As an entrepreneur, on many occasions I have had initiatives for my country Zimbabwe, which could have created tens of thousands of new jobs. When I have discussed them with either investors or banks, they have turned me away, saying:

"We don't want to violate the sanctions in your country."

I have documents and emails from bankers and investors. I tried so hard to persuade some of them, often suggesting that they are not interpreting the sanctions correctly.

In my case I was forced to go to China to secure loans to support our Zimbabwean businesses. But this was not always ideal. I have spoken about it publicly on many occasions even in the US and China itself.

It is not right that we as business should have to work under such conditions, when all we want is to create jobs and livelihoods for ordinary people.

Now, if Zimbabwe had been a person who committed a crime, for which they went to prison, would you not say 20 years is enough? Zimbabwe has served its prison time. It's time for the country to be given a chance to get back on its feet.

I fled my country when assassins were sent to kill me. I had been tipped off by someone in the Mugabe government who was related to me. Even when I left the country, there were other attempts to kidnap me in SA. It has been 18 and a half years. Only I have the right to decide when to come home.

My executives [in Zimbabwe] were arrested and held in leg irons for 16 days. I endured all the persecutions, including the bombing and shutting down of my newspaper business. No one stood in our corner, or expressed indignation, perhaps because there was no Twitter?

Now will the end of Western sanctions end all our problems? Absolutely not!

As I have said, no one should be under any illusion that this is not going to be very, very tough, as many of the issues to be tackled are due to bad policies going back decades including corruption.

Let's not allow the sanctions to be a crutch and stumbling block to some of the issues that need resolution.

"My name is Strive Masiyiwa, and I'm with the suffering ordinary Zimbabweans who need to see jobs, livelihoods, and investment in our country.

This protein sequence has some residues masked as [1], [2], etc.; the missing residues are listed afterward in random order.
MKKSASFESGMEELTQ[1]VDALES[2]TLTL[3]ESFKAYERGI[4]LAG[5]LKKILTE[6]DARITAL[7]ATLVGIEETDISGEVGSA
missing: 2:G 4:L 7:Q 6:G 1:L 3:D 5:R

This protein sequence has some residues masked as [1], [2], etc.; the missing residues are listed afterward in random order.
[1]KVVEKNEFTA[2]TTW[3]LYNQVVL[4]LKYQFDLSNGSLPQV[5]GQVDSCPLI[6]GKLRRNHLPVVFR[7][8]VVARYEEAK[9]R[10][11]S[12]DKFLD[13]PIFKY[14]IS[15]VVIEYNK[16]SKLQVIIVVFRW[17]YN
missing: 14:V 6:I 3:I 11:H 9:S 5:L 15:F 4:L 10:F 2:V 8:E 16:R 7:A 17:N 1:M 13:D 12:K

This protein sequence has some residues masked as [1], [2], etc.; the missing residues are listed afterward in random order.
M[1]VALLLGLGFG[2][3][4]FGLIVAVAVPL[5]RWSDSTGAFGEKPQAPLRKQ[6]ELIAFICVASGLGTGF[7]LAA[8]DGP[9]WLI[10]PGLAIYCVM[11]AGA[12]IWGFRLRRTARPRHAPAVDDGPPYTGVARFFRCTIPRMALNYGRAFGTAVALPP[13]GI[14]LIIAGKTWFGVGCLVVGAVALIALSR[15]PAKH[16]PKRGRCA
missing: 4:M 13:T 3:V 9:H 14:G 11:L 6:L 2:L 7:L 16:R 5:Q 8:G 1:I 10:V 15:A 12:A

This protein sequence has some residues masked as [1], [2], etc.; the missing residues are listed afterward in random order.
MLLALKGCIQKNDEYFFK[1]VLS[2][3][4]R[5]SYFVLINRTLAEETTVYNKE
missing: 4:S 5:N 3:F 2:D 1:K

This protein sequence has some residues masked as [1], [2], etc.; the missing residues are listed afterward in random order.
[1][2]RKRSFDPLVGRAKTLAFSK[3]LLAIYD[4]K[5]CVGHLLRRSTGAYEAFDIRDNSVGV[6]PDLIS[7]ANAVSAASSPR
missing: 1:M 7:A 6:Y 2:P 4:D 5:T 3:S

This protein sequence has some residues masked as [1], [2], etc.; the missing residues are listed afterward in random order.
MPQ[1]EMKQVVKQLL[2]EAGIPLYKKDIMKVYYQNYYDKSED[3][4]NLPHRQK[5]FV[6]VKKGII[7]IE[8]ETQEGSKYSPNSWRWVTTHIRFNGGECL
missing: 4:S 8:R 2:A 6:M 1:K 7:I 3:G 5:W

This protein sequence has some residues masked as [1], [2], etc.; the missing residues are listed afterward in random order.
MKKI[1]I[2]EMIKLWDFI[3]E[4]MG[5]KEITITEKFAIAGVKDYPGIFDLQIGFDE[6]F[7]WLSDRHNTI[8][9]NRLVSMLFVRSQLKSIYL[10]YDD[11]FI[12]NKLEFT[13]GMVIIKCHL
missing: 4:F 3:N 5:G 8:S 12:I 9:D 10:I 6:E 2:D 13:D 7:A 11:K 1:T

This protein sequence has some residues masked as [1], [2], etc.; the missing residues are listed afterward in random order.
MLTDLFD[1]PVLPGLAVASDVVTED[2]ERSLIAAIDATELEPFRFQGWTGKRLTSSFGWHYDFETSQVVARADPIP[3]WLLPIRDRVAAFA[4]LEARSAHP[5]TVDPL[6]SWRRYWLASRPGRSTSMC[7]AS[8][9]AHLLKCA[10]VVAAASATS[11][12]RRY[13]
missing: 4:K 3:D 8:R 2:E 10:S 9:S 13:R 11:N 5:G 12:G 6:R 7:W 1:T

"I call for an end to sanctions now. And I reiterate my call for people to work together in the national interest."

Intimidation and threats have never affected me. I stood up to Mugabe when most of those issuing threats by Twitter were either in diapers, or hiding, or even simply minding their own business.

Whatever! I did not rail at them, and never will or demand that they say only what I approve.


Source: New Zimbabwe

Published in Economy

The government will provide free land to investors who would be interested in establishing industries involved in making building and construction materials, a cabinet minister has revealed.

Opening the 21st Buldexpo yesterday, the minister for Lands, Housing and Human Settlements Development, Mr Wlliam Lukuvi, told the business community that the offer will last until December, aiming at attracting more investors in the building and construction sector and reducing imports.

Buldexpo is Africa's building and construction tradeshow whose 21st edition is currently going on in the country for three days. It comprises more than 200 manufacturers and exporters from around the world, covering a variety of sectors in construction, ranging from building and construction materials, aluminum steel profiles, granite, ceramics and pipe fittings to mining tools and hardware.

So far, at least 800 plots have been set aside at Kibaha area, according to him, but the offer is for the whole country.

"I am happy that you (exhibitors) are here to showcase your modern construction materials, but I wish you could install plants for manufacturing them locally instead of importing them," he told the exhibitors. To ease the process, Mr Lukuvi has announced the government would provide them with land free of charge.

"Whoever is interested should come to my office from tomorrow (31st October) and I will give you a well surveyed piece of land," he said, adding that although the offer targeted manufacturers of construction and building materials, investors in other sectors would also benefit from the offer.

The minister also promised to assist investors to communicate with other ministries and regulatory bodies related to industrial investments, for further procedures.

"I know some of you have not tried the Tanzanian market before, but I assure you that you will not regret investing here. No company has operated at a loss in this country as the market is huge and the business environment is conducive," he noted, reiterating the available opportunities in constructing affordable houses.

"We currently demand at least 50,000 housing units for public workers and other individuals. The government cannot afford to build them alone and seeks your (private sector) support," he said.

He urged them to either build the houses on their own or collaborate with local companies.

Kenyan ambassador to Tanzania Dan Kazungu echoed Mr Lukuvi's call, saying that the investments would also benefit Kenya and other East African countries.

"We (EAC) have common market agreements that encourage countries to do business with each other. So, constructing these industries in Tanzania will help you to access the Kenyan and other EAC countries' markets," he said.


Credit: Citizen

Published in Business